2011 Tour de France Stage 12 Preview: The Mountain Stages Begin

Craig ChristopherAnalyst IJuly 13, 2011

PAU, FRANCE - JULY 20: Thousands cheer on the peloton as they come to the top of the Col du Tourmalet during stage 16 of the Tour de France on July 20, 2010 in Pau, France. The stage, between Bagneres-de-Luchon and Pau, featured four major climbs including the Col du Tourmalet. French rider Pierrick Fedrigo won the stage while Alberto Contador retained the yellow jersey. The iconic bicycle race will include a total of 20 stages and will cover 3,642km before concluding in Paris on July 25.  (Photo by Spencer Platt/Getty Images)
Spencer Platt/Getty Images

We’re over halfway through the 2011 Tour de France—we will finally see the big boys come out to play and the race will get very serious.

Stage 12 of the Tour will take the rider into the first of three days in the Pyrenees with a journey for Cugnaux to Luz Ardiden, which takes the peloton over two high mountain climbs—including the legendary Col du Tourmalet—before finishing at the top of the climb and into the ski resort at Luz-Ardiden.

This stage will be one of the three toughest on this year’s Tour and we will finally see the big boys come out to play.

The serious contenders for 2011 are already well established on the leaders list with the likes of Cadel Evans. The Schleck brothers, Andy and Frank, are within 11 seconds of Evans with three-time champion Alberto Contador a further 90 seconds back.

There is also a group of other riders who are poised to pick up the pieces should misfortune strike the leading lights. Radio Shack’s Andreas Kloden, Liquigas rider Ivan Basso and Robert Gesink of Rabobank will probably all make the top 10 under normal circumstances.

The unclassified climb into Luz-Ardiden could well be one of the pivotal climbs of the Tour and may well set up a rider who can make a serious attack stick.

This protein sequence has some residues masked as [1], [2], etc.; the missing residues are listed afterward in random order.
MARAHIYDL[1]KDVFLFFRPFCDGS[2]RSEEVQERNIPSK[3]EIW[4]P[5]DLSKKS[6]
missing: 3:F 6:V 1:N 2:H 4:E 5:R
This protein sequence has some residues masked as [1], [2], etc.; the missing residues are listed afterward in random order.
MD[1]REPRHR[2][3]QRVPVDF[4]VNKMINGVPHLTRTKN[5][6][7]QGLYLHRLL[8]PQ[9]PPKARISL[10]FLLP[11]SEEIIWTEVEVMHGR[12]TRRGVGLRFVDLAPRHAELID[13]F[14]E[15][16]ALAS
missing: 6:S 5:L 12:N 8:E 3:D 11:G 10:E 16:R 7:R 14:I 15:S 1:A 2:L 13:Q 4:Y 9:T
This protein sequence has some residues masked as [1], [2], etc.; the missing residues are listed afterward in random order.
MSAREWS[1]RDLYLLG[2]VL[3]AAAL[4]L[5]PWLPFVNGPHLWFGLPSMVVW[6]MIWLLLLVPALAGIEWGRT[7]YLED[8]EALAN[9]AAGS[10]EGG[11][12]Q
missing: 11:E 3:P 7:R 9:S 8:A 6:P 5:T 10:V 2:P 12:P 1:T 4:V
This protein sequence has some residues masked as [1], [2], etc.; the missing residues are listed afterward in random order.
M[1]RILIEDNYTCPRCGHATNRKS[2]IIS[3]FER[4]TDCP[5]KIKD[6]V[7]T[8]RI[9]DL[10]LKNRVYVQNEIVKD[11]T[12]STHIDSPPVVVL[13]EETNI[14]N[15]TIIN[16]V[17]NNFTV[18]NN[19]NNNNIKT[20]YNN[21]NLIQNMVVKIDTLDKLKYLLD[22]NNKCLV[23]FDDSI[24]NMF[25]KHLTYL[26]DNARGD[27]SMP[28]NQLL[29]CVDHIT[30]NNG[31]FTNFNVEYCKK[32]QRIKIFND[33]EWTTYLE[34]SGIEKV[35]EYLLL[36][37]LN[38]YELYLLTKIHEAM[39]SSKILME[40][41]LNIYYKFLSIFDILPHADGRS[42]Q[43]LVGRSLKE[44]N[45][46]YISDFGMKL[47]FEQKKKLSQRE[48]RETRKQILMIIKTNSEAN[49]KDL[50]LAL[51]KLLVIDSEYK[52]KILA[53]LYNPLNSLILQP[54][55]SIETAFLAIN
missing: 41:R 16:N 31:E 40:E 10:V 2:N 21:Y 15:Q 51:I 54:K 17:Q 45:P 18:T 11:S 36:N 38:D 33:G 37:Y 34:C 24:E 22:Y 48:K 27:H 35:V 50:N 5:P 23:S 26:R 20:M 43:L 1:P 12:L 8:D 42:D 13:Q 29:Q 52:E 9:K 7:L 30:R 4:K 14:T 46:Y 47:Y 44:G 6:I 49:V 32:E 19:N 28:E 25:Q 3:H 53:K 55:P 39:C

The profile of Stage 12 from the ASO website http://www.letour.fr
The profile of Stage 12 from the ASO website http://www.letour.fr

It is a 14 kilometer climb with an average gradient of 7.5 percent, with a two kilometer section of 9.5 percent in the middle of the climb making the perfect launch pad for a decisive break.


The scary thing for the riders is that to get to this final climb, they first have to get over the highest mountain pass in the Pyrenees—the also unclassified climb up the 2115 metre Col du Tourmalet.

The Tourmalet climb has been a part of the Tour since 1910 and is rarely missed from the race as it provides the ultimate challenge for specialist climbers and general classification riders alike.

The stage will undoubtedly have a significant influence over the composition of the top 10 riders, although with five other high mountain stages left in this year’s race, it is unlikely to let anyone establish a race-winning lead.

At some stage Contador will be forced to make a move to claw back his time deficit. With both Schlecks and Evans, each of his moves will be countered immediately. His knee injury may also influence the outcome of his race.

The Schleck brothers are now in the box seat. Their ability to support and motivate each other over these big climbs is a tremendous advantage and will provide the ultimate contrast with Evans’ team BMC and the lack of support that he is likely to receive.

Evans' biggest support will be George Hincapie who was recruited especially to fill the role of super-domestique in the mountain stages—a role he previously performed with distinction for Lance Armstrong.

Sadly however, Hincapie is now a senior citizen in racing terms and will struggle to keep up when the pressure is on.

This stage will give us clues as to how everyone is feeling after the opening flat stages. Look for Contador to test both his knee and the opposition, whereas Evans and the Schlecks are unlikely to fire any big shots this early in the mountain stages unless they sense that the other riders are struggling with the climbs.

The general classification leaderboard will look quite different after tomorrow’s stage.